70m (230ft) - Alexandros Polemitis (CYP) - new National Record for Cyprus
70m - Marcell Bagó (HUN) - new National Record for Hungary
65m (213ft) - Nemanja Randjic (SRB) - new National Record for Serbia
62m (203ft) - Deniss Lindovers (LAT) - new National Record for Latvia
Meanwhile, the World Championship is moving forward toward its end. On the 7th day, the women will compete in Constant Weight with Fins. Stay tuned and root for the athletes!
Competition Day 7: CWT Women (28 September)
On September 28th, at the 31st AIDA Freediving World Championship, the women competed in Constant Weight (CWT). Keep reading for the results of this competition day.
On the eighth competition day, weather conditions got significantly worse. Strong surface current and waves appeared, and 11 out of 38 performances ended with colored cards. The realized depths ranged from 5 - 98m (16 - 322ft). Sadly, no one managed to reach a depth of 100m+ (328ft+) that day.
Yellow and red
Marianna Gillespie (FRA) was the first and only one who announced a dive of 103m (338ft). During her warm-up dive, Marianna noticed the current below and asked judges to postpone the competition to another day. However, the judges said that the competition could not be postponed. This can be considered quite controversial for some as AIDA rules don't favor blackouts and actually sanctions them with a disqualification for different periods of time depending on blackout duration and depth.
Before Marianna's dive, all 6 dives were to depths of 40 - 49m (131 - 161ft), yet two athletes had to turn early before reaching their target depths. Marianna had nothing else to do but start her dive on time. Predictably, the athlete turned early at 97m (318ft) to avoid a blackout at the end of her dive. Even with her early turn, this was the second-deepest dive of the day, just 1m (3ft) shallower than the deepest. Yet, because of the penalty for no tag and an early turn, Marianna scored only 90 points, which put her 5th in the overall ranking by discipline. The athlete even tried to protest this decision to the judges, but unfortunately failed. It's difficult to imagine how disappointing this must be for the athlete. We feel for you, Marianna, and wish you better luck in the next season!
Enchante Gallardo (USA) made the second-deepest announcement of the day - 98m (322f). The athlete was well on her way to the end of the line but decided to turn early. However, on the turn, Enchante noticed that she was close to the bottom plate, so she decided to continue her dive and grabbed the tag. At the surface, Enchante even managed to show the surface protocol, and receive a white card. But after the judges reviewed the video of Enchante's dive, they changed their decision and disqualified her performance. Good luck with the next season, Enchante!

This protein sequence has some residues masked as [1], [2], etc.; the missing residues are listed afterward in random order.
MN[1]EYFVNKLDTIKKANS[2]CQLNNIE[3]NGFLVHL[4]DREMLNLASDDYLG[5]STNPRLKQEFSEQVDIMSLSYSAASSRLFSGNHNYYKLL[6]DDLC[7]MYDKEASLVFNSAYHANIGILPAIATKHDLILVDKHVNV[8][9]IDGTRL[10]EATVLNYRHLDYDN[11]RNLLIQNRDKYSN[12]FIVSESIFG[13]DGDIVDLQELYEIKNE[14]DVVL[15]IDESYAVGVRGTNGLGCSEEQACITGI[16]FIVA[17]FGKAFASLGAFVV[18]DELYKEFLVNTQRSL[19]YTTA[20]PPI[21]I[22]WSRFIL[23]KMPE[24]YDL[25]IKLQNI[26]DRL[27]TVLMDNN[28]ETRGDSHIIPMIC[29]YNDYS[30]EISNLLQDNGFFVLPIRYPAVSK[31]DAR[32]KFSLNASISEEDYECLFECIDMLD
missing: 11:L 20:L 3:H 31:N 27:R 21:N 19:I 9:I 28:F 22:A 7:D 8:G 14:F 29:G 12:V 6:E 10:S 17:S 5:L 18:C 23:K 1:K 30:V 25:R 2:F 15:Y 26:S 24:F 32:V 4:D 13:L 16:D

Jung A Kim (KOR) was diving next. Jung A has national records in all depth disciplines except CNF. In CWT, her national record and personal best (PB) is 103m (338ft). Jung A reached that depth just 3 months ago at AIDA Panglao Depth Championship. Several days before the World Championship, at the AIDA WCH 2023 PreCompetition, the athlete successfully dived to 100m (328ft). However, during the World Championship, Jung A decided to play it safe and made a very conservative announcement of 6m (20ft) shallower than her PB. And it paid off - despite complicated conditions, Jung A reached her target depth of 96m (315ft), made it to the surface to complete the surface protocol, and received a white card, earning herself the gold medal. Congratulations, Champion!
Second place was shared between Jennifer Wendland (DEU) and Qihong Han (CHN). Both athletes dived to 92m (302ft). For Jennifer, it was supposed to be an easy dive - one that’s 10m (32ft) shallower than her PB. However, at the surface, the athlete seemed to come close to experiencing a loss of motor control and began performing the surface protocol in the wrong direction of the judges. But she eventually focused and showed the sign to directly to the judges, resulting in a white card! Congratulations, Jennifer!
Qihong, on the other hand, announced a depth 7m (23ft) deeper than her official PB of 85m (279ft) and reached it successfully by diving with bifins. On the surface, the athlete was fresh and focused and showed a clean surface protocol. Congratulations, Qihong, on your new PB and silver medal!
New national records
The second half of the day was less intense. Five athletes successfully set new national records for their countries, and 3 of them dived to the same depth of 77m (253ft).
So, with new national records, we congratulate the following athletes:
77m (253ft) - Yulia Marievich (LAT) - new AIDA National Record for Latvia
77m - Marta Gil (ESP) - new AIDA National Record for Spain
77m - Camila Jaber (MEX) - new AIDA National Record for Mexico
71m (233ft) - Nikita Fima Atriyu (IDN) - new AIDA National Record for Indonesia
70m (230ft) - Jiaoyi Li (HKG) - new AIDA National Record for Hong Kong
Competition Day 8: CWT Men (29 September)